"Dangerous W-2 Phishing Scam Evolving; Targeting Schools, Restaurants, Hospitals, Tribal Groups and Others," is the alarming headline of a new announcement from the IRS. This warning is the latest in a series of press releases alerting the public to one of the most lucrative tax seasons hackers have ever seen.
According to Databreaches.net, who is keeping an ongoing record, 99 companies and organizations have been victimized of such a scam thus far in 2017. While this is nothing new, (see our phishing alert from 2016) these types of targeted phishing scams have continued to grow in popularity over the past year and are becoming increasingly sophisticated and effective. Join us as we leverage DARKINT and the skills of our analysts to take a look into what's happening.
HOW IT WORKS
This has historically been a hot time of the year for cyber scammers. The IRS saw an approximate 400% surge in phishing and malware incidents in the 2016 tax season. With that increase in cyberattacks has come an undoubtable refining of technique, making this year's threat more dangerous and effective than ever. Experts have coined it as a "cross breed" spear phishing campaign that applies advanced social engineering techniques to exploit its victims. Here's how it works:
1. Hackers gather information about the targeted company, including the names and contact information of its chief executive(s) as well as relevant, (often mid-level) HR or payroll personnel.
2. They then use this information to pose as the selected executive, let's say the CEO, by crafting an email and configuring it to look as though it is coming from the CEO's actual email address.
3. The dubious email is then sent to the relevant employee (or employees) in HR - or in payroll - requesting that they send the W-2 forms of, say, the employees belonging to a specific department, or, in many cases, of the entire company.
4. Not wanting to refute a request from their executive, a significant portion of the recipients will acquiesce and email the W-2's in question to the attacker.
5. The hacker uses the W-2 information to file tax returns with the IRS on behalf of each legitimate employee, collecting whatever tax refunds their victims are eligible for. Or, in some cases, the stolen documents are put on the darknet and made available for purchase.
This method of committing tax-related identity theft has proven to be largely successful. As recently as last week, an HR employee of Mount Healthy City School District replied to an email from her "boss," following up on his request by sending him the W-2's of 600 current and former employees. Within a day, a number of those employees came forward to say that their IRS tax status indicates they have filed for this year, though they themselves did no such thing.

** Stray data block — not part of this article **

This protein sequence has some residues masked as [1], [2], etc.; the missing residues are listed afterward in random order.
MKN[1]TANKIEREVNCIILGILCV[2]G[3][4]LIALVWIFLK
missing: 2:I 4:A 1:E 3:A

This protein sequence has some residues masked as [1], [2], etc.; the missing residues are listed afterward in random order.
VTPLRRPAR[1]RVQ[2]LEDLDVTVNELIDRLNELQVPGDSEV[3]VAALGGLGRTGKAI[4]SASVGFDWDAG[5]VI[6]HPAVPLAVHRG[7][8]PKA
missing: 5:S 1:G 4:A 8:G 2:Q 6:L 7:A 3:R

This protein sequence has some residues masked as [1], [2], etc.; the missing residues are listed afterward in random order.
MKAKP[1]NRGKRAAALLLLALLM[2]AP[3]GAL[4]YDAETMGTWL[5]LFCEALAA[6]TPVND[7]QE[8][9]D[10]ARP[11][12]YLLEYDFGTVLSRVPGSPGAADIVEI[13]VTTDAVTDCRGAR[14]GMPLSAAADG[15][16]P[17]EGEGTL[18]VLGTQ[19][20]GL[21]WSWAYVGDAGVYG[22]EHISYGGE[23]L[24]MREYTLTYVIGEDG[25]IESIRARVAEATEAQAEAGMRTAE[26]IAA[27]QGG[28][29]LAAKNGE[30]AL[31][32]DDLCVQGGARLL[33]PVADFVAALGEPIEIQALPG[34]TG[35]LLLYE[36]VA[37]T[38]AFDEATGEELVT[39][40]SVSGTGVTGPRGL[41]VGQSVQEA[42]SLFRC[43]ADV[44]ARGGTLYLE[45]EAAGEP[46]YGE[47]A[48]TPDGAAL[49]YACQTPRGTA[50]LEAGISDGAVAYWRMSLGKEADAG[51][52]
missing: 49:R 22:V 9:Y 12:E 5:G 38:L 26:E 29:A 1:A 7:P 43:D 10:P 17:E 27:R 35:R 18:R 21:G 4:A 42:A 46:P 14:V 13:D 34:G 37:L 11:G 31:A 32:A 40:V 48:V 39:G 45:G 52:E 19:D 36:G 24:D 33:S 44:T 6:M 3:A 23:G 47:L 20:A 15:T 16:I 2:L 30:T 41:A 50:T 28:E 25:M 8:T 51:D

Curious as to what the darknet was saying regarding this spear phishing scheme, we decided to look for ourselves by running a keyword search of our darknet database.
The search results confirmed that many stolen W-2's are being offered for sale on various darknet marketplaces. We also found chatter among darknet users, with many discussing and sharing various different spear phishing techniques and engaging in social engineering contests, challenging each other to spear phish selected targets and bragging when they successfully do so.
Other .onion pages tout the scam in the form of a PSA to fellow hackers:
"This is a very easy method to do and by the end I am sure you will be wondering why more people do not know about it. It is gaining media attention this year (specifically in FL) and I suspect that within 1-2 yrs the USA legislators will take the steps necessary to close the loopholes in the tax code so this method will at the very least be much more difficult to reproduce. Currently e-file returns undergo little or NO review process at all before the refunds are sent out."
- Anonymous Darknet User
OUTSMART cyberthieves by taking action
"All you have to do is pick up the phone," our analysts say. You can avoid falling victim to one of these ubiquitous spear phishing emails by having a quick verbal exchange.
It is important to make your colleagues or employees aware that if they receive an email requesting sensitive documents or the personal information of any employee, such as the one pictured above, the first thing they should do is call the sender of the email on the phone to confirm its legitimacy.
Curious about something you've read on our blog? Want to learn more? Please reach out - we're more than happy to have a conversation.